Previous Section Back to Table of Contents Lords Hansard Home Page


Baroness Ashton of Upholland: My Lords, I pay tribute to the research carried out by Professor

27 Oct 2003 : Column 5

Desforges for the Department for Education and Skills. Sure Start is a good example of the importance of early years support. We want the message of Sure Start—that is, key parental involvement—to continue through primary and secondary schools. We have a head teachers' group looking specifically at secondary schools and parental involvement. A programme of work has also been started to ensure that parents receive as much information as possible to support their children in primary education.

Baroness Massey of Darwen: My Lords, is my noble friend aware of the importance of school governors?

A noble Lord: Order.

Baroness Blatch: My Lords, I agree with the noble Baroness. When parents and schools pull together in the interests of children, that is a powerful incentive for children to do well. Does the noble Baroness agree that for many children who are not supported at home—sadly, that is a growing number of children—one reform that would be enormously helpful would be a reduction in the amount of course work required for public examinations? Those children are seriously disadvantaged in examinations.

Baroness Ashton of Upholland: My Lords, the noble Baroness raises an important issue. However, I would approach it by asking: how do we support those children as effectively as we can? There is an important part that we can play in the education system—for example, through extended schools—in order to get the right kind of support to those children through study support, which we know has a huge impact, and through other means.

Baroness Massey of Darwen: My Lords, is my noble friend aware that school governing bodies now have many parents on them? In particular, many schools have developed sub-committees, such as the one in my school where school governors monitor curriculum and performance. Is she further aware that school governing bodies also develop links with the school community, which can help to improve not only the performance but also the behaviour of children?

Baroness Ashton of Upholland: My Lords, I agree with my noble friend. The role of the local community and the parents is critical. It is very important that we ensure that parents are involved and are aware of the issues surrounding their children's education—that is, issues of attendance, truancy, behaviour and so forth—from the earliest possible age. It is beholden on parents to become involved. Our job is to support them. Schools also need to reach out to parents—perhaps those who do not spend much time in the school playground.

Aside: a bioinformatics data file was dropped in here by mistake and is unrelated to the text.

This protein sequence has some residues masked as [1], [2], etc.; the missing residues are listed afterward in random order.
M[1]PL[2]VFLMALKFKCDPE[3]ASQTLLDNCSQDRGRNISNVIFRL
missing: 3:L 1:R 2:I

The Lord Bishop of Portsmouth: My Lords—

Baroness Oppenheim-Barnes: My Lords—

Noble Lords: Cross Benches!

27 Oct 2003 : Column 6

The Lord President of the Council (Baroness Amos): My Lords, I think that the House would like to hear from the right reverend Prelate.

The Lord Bishop of Portsmouth: My Lords, this is a very difficult question. I think that the House would agree that parental support can be two-edged. There are situations in which parental support can put undue pressure on pupils to over-achieve. However, do the Government agree that one of the most fruitful developments to deal with the problem is to encourage after-school activities where voluntary organisations such as the Church are often involved?

Baroness Ashton of Upholland: My Lords, the right reverend Prelate has made an important point and I pay tribute to the work of the Churches in this area. It is true that we must ensure that parents are given good advice. Our leaflets and the new parent-centred website are designed to ensure that parents are able to support their children in the most appropriate ways; that is, offering support without exerting the kind of pressure alluded to by the right reverend Prelate. We shall ensure that those materials are made available to parents to enable them to support their children.

Baroness Oppenheim-Barnes: My Lords—

Noble Lords: Cross Benches!

Baroness Howe of Idlicote: My Lords, does the Minister agree that, regrettably, many parents—perhaps especially those in economically deprived areas—have rather negative views about their own schooling? Does she also agree that one good way of helping such parents to play a rather more positive role would be to encourage more schools to establish "drop-in centres", as seen in certain Sure Start areas, providing a wide choice of ways in which parents and children could get into the habit of working and learning together from an early age?